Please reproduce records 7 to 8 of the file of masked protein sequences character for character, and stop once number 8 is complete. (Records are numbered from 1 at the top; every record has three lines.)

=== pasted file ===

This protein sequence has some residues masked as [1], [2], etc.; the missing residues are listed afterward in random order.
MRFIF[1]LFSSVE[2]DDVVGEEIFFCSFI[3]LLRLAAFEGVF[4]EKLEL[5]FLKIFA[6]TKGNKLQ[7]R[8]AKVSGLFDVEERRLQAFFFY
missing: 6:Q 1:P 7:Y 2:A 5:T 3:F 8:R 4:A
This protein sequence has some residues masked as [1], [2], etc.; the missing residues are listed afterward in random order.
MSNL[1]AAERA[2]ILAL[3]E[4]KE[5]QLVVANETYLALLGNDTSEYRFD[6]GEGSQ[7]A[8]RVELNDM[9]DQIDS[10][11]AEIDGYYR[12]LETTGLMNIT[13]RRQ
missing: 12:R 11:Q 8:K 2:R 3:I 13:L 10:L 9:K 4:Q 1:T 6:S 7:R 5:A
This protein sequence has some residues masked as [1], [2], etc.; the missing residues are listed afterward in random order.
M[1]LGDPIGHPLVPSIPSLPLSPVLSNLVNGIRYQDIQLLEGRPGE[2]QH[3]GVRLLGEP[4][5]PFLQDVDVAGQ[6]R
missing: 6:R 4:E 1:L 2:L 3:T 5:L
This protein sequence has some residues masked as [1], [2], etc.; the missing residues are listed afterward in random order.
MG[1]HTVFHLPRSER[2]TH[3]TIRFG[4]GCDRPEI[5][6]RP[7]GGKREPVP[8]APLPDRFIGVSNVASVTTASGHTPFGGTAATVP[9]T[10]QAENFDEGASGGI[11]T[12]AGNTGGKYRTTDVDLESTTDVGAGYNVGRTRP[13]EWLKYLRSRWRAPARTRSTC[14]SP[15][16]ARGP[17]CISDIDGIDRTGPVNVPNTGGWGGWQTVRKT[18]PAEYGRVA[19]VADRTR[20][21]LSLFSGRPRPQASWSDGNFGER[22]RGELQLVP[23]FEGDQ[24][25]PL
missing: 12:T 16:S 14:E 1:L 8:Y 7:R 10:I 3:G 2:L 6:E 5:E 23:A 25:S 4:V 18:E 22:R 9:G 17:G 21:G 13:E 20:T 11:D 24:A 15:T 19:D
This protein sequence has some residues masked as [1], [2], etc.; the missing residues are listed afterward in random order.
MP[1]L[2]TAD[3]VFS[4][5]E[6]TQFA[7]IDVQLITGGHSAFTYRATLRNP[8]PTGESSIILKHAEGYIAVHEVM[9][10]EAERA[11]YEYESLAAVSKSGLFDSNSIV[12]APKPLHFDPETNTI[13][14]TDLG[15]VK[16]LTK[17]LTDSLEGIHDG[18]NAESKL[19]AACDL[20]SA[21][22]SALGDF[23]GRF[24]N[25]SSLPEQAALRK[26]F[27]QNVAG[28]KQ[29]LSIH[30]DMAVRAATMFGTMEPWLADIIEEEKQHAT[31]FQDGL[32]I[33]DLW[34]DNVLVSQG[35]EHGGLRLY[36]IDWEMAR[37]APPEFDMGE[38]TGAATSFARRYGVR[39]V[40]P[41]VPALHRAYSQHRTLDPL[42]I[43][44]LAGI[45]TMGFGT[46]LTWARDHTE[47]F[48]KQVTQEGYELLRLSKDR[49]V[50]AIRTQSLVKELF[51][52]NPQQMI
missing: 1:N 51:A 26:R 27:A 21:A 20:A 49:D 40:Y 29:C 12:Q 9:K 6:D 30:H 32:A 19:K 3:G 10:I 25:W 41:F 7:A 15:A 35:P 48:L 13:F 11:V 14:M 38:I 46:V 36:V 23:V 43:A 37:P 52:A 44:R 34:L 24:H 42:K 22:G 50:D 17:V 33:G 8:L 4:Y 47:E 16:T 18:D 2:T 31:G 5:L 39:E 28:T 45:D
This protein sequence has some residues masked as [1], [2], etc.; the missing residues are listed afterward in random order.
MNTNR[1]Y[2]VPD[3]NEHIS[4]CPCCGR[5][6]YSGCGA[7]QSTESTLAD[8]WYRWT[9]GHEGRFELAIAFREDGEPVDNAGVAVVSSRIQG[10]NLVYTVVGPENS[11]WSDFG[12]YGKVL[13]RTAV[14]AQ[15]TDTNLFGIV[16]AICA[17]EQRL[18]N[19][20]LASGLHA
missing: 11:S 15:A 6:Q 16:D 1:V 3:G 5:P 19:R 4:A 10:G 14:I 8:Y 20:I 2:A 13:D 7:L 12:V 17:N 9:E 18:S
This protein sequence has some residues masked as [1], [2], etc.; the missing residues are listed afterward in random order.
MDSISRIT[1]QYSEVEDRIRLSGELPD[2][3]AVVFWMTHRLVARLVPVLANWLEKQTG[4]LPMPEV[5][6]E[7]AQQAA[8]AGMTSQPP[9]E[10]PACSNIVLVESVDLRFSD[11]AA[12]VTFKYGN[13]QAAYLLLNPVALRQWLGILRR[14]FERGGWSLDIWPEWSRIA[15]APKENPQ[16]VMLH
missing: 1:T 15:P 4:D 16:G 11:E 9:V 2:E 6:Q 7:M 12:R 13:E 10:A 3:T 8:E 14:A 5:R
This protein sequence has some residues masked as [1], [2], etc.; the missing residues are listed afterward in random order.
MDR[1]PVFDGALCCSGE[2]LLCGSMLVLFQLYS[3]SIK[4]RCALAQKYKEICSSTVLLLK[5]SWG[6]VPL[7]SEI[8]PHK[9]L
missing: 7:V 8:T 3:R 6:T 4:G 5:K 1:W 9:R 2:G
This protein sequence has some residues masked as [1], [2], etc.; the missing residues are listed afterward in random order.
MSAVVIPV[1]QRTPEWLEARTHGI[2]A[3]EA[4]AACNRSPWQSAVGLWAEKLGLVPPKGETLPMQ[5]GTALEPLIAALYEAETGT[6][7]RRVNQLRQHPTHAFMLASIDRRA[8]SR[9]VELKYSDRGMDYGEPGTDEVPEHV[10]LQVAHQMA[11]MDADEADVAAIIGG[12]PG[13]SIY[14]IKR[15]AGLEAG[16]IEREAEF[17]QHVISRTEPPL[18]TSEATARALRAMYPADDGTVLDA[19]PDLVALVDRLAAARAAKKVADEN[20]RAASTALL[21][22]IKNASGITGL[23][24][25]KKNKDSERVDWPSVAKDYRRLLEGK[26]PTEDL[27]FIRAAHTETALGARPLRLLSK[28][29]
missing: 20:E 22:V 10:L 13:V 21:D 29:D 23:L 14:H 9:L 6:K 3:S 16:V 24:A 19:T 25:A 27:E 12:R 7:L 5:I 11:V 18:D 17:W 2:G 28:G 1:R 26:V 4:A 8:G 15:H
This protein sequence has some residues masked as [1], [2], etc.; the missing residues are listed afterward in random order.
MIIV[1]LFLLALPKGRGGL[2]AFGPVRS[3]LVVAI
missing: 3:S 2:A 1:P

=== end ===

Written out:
This protein sequence has some residues masked as [1], [2], etc.; the missing residues are listed afterward in random order.
MDSISRIT[1]QYSEVEDRIRLSGELPD[2][3]AVVFWMTHRLVARLVPVLANWLEKQTG[4]LPMPEV[5][6]E[7]AQQAA[8]AGMTSQPP[9]E[10]PACSNIVLVESVDLRFSD[11]AA[12]VTFKYGN[13]QAAYLLLNPVALRQWLGILRR[14]FERGGWSLDIWPEWSRIA[15]APKENPQ[16]VMLH
missing: 1:T 15:P 4:D 16:G 11:E 9:V 2:E 6:Q 7:M 12:R 13:E 10:A 3:T 8:E 14:A 5:R
This protein sequence has some residues masked as [1], [2], etc.; the missing residues are listed afterward in random order.
MDR[1]PVFDGALCCSGE[2]LLCGSMLVLFQLYS[3]SIK[4]RCALAQKYKEICSSTVLLLK[5]SWG[6]VPL[7]SEI[8]PHK[9]L
missing: 7:V 8:T 3:R 6:T 4:G 5:K 1:W 9:R 2:G